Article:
Doubtless it was natural, perhaps it was excusable, for the editors to speak in this manner; nevertheless, some of their statements are far from being borne out by the character and execution of the work. Some of the plays here published for the first time are wretchedly printed, insomuch that we have great cause to regret the lack of quarto copies to help us in clearing and rectifying the Poet's text. Others of them, however, it must be confessed, as, for instance, As You Like It and Julius Caesar, are printed remarkably well for that time, so that modern editors have no great difficulty in making out, on the whole, a pretty satisfactory presentation of the workmanship. Some, again, of those which had previously appeared in quarto, are here given with errors so great and so frequent, and omissions so important, that no one thinks of relying wholly or even mainly on the folio for settling the text. In several of the plays, the best modern editors, our Mr. Grant White excepted, have no scruple in preferring, on the whole, the quarto copies, and accordingly use them as the chief authority in their textual reproduction.

All these circumstances, taken together, render Shakespeare's dramas one of the hardest books in the world, perhaps the very hardest, to get delivered in a thoroughly satisfactory state. Aside from the many errors, palpable or probable, in the printing, the variations of text in the old copies, the folio differing much from the quartos, and the quartos not a little among themselves, often tax an editor's judgment and diligence to the utmost in fixing his choice of readings; while, moreover, in hundreds of cases, not to say thousands, the claims of different readings are so nearly balanced as almost to foreclose the possibility of editors ever agreeing entirely in their delivery of the text. Volumes enough to make a large library have been written in that behalf; and the result just proves that no two editors can agree with each other in the matter, or even any one with himself for two years together. Therewithal, in some of the plays, especially some of those first printed in the folio, as, for example, The Winter's Tale and Coriolanus, there are divers passages so defective or so corrupt as fairly to defy the utmost stress of critical ingenuity and resource for curing them into soundness; so that they just have to be given up is incurable.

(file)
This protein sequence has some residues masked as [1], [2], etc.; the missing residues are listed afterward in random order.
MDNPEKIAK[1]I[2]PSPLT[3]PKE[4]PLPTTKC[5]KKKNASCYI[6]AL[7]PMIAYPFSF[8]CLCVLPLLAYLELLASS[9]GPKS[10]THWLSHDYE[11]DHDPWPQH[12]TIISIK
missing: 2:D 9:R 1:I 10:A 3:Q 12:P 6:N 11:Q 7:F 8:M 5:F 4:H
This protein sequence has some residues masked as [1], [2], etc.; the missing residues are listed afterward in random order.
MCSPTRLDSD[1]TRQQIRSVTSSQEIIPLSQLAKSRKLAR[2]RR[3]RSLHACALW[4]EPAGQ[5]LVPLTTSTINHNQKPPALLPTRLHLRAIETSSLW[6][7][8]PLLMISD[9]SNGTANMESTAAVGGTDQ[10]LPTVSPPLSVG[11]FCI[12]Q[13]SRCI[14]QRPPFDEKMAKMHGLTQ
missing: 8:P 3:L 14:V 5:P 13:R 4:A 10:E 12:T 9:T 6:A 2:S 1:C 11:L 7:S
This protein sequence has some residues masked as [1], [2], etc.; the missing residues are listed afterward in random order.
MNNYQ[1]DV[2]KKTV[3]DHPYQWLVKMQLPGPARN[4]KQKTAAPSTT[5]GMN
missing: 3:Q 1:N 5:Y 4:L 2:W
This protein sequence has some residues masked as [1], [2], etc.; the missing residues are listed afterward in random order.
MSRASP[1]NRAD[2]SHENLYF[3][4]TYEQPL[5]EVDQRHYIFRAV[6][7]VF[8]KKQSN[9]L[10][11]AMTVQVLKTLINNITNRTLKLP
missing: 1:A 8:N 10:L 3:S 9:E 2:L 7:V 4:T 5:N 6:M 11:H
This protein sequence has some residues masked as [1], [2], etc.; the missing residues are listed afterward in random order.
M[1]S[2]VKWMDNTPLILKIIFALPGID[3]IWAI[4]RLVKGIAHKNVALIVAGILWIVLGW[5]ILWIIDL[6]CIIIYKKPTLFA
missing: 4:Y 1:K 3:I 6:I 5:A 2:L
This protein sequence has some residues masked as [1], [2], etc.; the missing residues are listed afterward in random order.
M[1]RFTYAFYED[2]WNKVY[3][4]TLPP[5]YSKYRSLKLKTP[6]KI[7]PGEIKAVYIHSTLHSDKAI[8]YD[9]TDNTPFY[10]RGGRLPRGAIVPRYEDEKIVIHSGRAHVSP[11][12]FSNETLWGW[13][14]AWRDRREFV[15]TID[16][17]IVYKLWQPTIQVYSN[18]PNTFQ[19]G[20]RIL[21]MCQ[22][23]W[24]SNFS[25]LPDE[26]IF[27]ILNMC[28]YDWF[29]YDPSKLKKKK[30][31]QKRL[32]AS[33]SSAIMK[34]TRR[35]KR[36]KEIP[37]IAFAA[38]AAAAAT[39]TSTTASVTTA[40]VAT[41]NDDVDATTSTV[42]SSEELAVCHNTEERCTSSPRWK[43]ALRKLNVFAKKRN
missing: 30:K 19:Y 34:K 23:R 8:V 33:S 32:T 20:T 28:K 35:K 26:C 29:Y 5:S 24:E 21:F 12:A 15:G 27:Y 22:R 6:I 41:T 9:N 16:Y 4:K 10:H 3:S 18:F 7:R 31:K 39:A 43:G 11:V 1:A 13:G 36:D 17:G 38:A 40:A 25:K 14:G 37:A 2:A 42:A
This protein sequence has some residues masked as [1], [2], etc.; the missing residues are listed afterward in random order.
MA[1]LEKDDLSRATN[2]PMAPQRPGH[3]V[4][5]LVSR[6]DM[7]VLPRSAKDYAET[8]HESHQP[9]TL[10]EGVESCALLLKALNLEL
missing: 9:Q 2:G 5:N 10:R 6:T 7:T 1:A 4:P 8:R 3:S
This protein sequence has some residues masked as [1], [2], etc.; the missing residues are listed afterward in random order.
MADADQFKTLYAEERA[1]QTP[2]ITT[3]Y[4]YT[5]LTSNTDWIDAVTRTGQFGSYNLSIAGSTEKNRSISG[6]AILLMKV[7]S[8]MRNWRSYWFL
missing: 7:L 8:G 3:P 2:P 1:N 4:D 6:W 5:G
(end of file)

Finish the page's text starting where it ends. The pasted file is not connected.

The folio of 1623 was reprinted in 1632, with a good many small changes of text made by some unknown hand. The folio of 1632 is not regarded as of any authority, though in some cases it furnishes aid of no little value.

I have thus drawn together, in as small a compass and as fair a statement as I could, such particulars relating to the state and sources of the Poet's text, as it seems needful that young students should have before them. For I cannot think it would be doing quite right, either by the subject or the student, to leave the latter altogether uninstructed touching the matters in question. Some further details in the same line are given from time to time, as occasion seemed to require, in the special introductions to particular plays.

This General Introduction may not improperly close with two note-worthy commendations of the Poct. The first, prefixed to the folio of 1623, is from the hand of "rare Ben Jonson," who, though ten years younger than Shakespeare, was one of his most intimate personal and professional friends; a ripe scholar; a diligent, painstaking, and highly idiomatic writer; and a right honest, true-hearted, capable, and thoroughly estimable man. It is certainly one of the noblest tributes ever paid by one man to another. The second first appeared among the commendatory verses prefixed to the folio of 1632. It was there printed without any signature, but was included by Milton in a collection of his poems published in 1645, which of course identifies him as the author of it. Milton was born eight years before Shakespeare died, and was twenty-four years old when this glorious little piece was first given to the public. It is worthy alike of the author and of the subject.